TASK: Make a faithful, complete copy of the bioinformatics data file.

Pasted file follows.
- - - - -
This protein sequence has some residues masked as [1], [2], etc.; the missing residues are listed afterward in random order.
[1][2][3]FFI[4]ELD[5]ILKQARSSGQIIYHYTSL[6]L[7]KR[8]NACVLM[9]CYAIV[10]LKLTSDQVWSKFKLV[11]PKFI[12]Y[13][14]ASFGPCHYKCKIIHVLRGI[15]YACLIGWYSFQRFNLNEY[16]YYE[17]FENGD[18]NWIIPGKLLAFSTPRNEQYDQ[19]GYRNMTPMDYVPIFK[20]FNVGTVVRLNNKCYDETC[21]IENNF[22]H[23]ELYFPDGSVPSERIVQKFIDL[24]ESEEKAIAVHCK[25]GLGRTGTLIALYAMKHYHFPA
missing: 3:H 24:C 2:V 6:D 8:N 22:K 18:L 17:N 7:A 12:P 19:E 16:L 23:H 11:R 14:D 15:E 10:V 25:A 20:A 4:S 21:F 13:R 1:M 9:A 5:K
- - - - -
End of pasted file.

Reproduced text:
This protein sequence has some residues masked as [1], [2], etc.; the missing residues are listed afterward in random order.
[1][2][3]FFI[4]ELD[5]ILKQARSSGQIIYHYTSL[6]L[7]KR[8]NACVLM[9]CYAIV[10]LKLTSDQVWSKFKLV[11]PKFI[12]Y[13][14]ASFGPCHYKCKIIHVLRGI[15]YACLIGWYSFQRFNLNEY[16]YYE[17]FENGD[18]NWIIPGKLLAFSTPRNEQYDQ[19]GYRNMTPMDYVPIFK[20]FNVGTVVRLNNKCYDETC[21]IENNF[22]H[23]ELYFPDGSVPSERIVQKFIDL[24]ESEEKAIAVHCK[25]GLGRTGTLIALYAMKHYHFPA
missing: 3:H 24:C 2:V 6:D 8:N 22:K 18:L 17:N 7:A 12:P 19:E 16:L 23:H 11:R 14:D 15:E 10:V 25:A 20:A 4:S 21:F 13:R 1:M 9:A 5:K